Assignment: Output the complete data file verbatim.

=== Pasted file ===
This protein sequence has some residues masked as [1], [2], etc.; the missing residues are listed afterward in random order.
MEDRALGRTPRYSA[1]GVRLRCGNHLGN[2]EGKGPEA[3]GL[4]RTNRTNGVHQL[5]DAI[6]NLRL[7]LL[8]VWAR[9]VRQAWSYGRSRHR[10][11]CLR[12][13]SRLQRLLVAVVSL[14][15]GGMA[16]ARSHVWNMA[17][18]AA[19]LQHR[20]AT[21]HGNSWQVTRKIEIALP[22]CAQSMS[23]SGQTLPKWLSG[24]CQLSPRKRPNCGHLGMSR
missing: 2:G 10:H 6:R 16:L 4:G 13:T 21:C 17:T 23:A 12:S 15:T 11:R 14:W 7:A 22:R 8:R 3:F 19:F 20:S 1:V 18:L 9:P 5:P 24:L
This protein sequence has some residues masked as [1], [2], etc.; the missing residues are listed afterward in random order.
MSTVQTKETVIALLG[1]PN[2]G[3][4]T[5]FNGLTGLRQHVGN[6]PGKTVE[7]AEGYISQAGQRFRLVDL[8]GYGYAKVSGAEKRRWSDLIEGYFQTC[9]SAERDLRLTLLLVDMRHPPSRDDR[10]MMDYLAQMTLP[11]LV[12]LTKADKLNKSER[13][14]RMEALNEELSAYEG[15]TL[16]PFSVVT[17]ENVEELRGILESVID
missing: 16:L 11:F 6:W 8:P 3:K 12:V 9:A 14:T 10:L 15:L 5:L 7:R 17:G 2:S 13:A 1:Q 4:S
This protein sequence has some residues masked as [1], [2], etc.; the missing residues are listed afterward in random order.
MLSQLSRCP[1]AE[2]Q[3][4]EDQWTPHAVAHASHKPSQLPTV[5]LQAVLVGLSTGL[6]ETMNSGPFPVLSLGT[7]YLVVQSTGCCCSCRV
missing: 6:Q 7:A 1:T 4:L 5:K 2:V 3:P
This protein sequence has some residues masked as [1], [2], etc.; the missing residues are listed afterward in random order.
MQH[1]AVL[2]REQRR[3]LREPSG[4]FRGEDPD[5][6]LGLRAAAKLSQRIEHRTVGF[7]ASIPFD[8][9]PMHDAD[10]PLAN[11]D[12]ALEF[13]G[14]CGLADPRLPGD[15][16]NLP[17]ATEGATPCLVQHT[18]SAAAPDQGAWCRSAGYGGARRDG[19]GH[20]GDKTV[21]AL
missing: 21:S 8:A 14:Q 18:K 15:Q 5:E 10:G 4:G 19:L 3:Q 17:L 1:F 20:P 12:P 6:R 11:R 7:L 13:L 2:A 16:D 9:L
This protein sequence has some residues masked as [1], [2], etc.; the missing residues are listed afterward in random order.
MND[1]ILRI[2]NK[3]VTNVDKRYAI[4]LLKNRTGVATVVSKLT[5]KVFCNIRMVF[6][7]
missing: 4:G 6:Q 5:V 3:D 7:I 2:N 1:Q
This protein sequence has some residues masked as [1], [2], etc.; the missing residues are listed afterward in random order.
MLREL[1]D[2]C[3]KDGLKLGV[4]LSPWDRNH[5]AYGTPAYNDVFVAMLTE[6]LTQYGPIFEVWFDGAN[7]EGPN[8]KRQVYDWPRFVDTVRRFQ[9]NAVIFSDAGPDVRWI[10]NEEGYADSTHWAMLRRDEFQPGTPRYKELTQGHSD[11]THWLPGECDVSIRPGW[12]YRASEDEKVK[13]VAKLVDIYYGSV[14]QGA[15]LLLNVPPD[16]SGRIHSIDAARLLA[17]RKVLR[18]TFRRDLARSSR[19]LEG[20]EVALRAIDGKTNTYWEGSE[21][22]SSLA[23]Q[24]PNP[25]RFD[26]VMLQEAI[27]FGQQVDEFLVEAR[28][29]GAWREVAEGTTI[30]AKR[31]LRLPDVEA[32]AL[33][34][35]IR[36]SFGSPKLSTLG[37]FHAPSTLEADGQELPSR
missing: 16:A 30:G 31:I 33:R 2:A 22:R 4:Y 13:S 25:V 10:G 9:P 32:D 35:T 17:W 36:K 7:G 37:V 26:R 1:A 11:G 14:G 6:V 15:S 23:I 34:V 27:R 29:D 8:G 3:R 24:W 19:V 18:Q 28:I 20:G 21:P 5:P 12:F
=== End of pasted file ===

This protein sequence has some residues masked as [1], [2], etc.; the missing residues are listed afterward in random order.
MEDRALGRTPRYSA[1]GVRLRCGNHLGN[2]EGKGPEA[3]GL[4]RTNRTNGVHQL[5]DAI[6]NLRL[7]LL[8]VWAR[9]VRQAWSYGRSRHR[10][11]CLR[12][13]SRLQRLLVAVVSL[14][15]GGMA[16]ARSHVWNMA[17][18]AA[19]LQHR[20]AT[21]HGNSWQVTRKIEIALP[22]CAQSMS[23]SGQTLPKWLSG[24]CQLSPRKRPNCGHLGMSR
missing: 2:G 10:H 6:R 16:L 4:G 13:T 21:C 17:T 23:A 12:S 15:T 11:R 14:W 7:A 22:R 8:R 3:F 19:F 20:S 1:V 18:L 9:P 5:P 24:L
This protein sequence has some residues masked as [1], [2], etc.; the missing residues are listed afterward in random order.
MSTVQTKETVIALLG[1]PN[2]G[3][4]T[5]FNGLTGLRQHVGN[6]PGKTVE[7]AEGYISQAGQRFRLVDL[8]GYGYAKVSGAEKRRWSDLIEGYFQTC[9]SAERDLRLTLLLVDMRHPPSRDDR[10]MMDYLAQMTLP[11]LV[12]LTKADKLNKSER[13][14]RMEALNEELSAYEG[15]TL[16]PFSVVT[17]ENVEELRGILESVID
missing: 16:L 11:F 6:W 8:P 3:K 12:V 9:A 14:T 10:L 15:L 5:L 7:R 17:G 2:S 13:A 1:Q 4:S
This protein sequence has some residues masked as [1], [2], etc.; the missing residues are listed afterward in random order.
MLSQLSRCP[1]AE[2]Q[3][4]EDQWTPHAVAHASHKPSQLPTV[5]LQAVLVGLSTGL[6]ETMNSGPFPVLSLGT[7]YLVVQSTGCCCSCRV
missing: 6:Q 7:A 1:T 4:L 5:K 2:V 3:P
This protein sequence has some residues masked as [1], [2], etc.; the missing residues are listed afterward in random order.
MQH[1]AVL[2]REQRR[3]LREPSG[4]FRGEDPD[5][6]LGLRAAAKLSQRIEHRTVGF[7]ASIPFD[8][9]PMHDAD[10]PLAN[11]D[12]ALEF[13]G[14]CGLADPRLPGD[15][16]NLP[17]ATEGATPCLVQHT[18]SAAAPDQGAWCRSAGYGGARRDG[19]GH[20]GDKTV[21]AL
missing: 21:S 8:A 14:Q 18:K 15:Q 5:E 10:G 4:G 19:L 3:Q 17:L 1:F 20:P 12:P 6:R 11:R 7:L 13:L 2:A 16:D 9:L
This protein sequence has some residues masked as [1], [2], etc.; the missing residues are listed afterward in random order.
MND[1]ILRI[2]NK[3]VTNVDKRYAI[4]LLKNRTGVATVVSKLT[5]KVFCNIRMVF[6][7]
missing: 4:G 6:Q 5:V 3:D 7:I 2:N 1:Q
This protein sequence has some residues masked as [1], [2], etc.; the missing residues are listed afterward in random order.
MLREL[1]D[2]C[3]KDGLKLGV[4]LSPWDRNH[5]AYGTPAYNDVFVAMLTE[6]LTQYGPIFEVWFDGAN[7]EGPN[8]KRQVYDWPRFVDTVRRFQ[9]NAVIFSDAGPDVRWI[10]NEEGYADSTHWAMLRRDEFQPGTPRYKELTQGHSD[11]THWLPGECDVSIRPGW[12]YRASEDEKVK[13]VAKLVDIYYGSV[14]QGA[15]LLLNVPPD[16]SGRIHSIDAARLLA[17]RKVLR[18]TFRRDLARSSR[19]LEG[20]EVALRAIDGKTNTYWEGSE[21][22]SSLA[23]Q[24]PNP[25]RFD[26]VMLQEAI[27]FGQQVDEFLVEAR[28][29]GAWREVAEGTTI[30]AKR[31]LRLPDVEA[32]AL[33][34][35]IR[36]SFGSPKLSTLG[37]FHAPSTLEADGQELPSR
missing: 16:A 30:G 31:I 33:R 2:A 22:R 4:Y 13:S 25:V 10:G 9:P 32:D 35:T 17:W 36:K 7:G 37:V 26:R 1:A 11:G 14:G 6:V 15:S 23:I 34:V 27:R 29:D 8:G 3:R 24:W 19:V 18:Q 28:I 20:G 21:P 5:P 12:F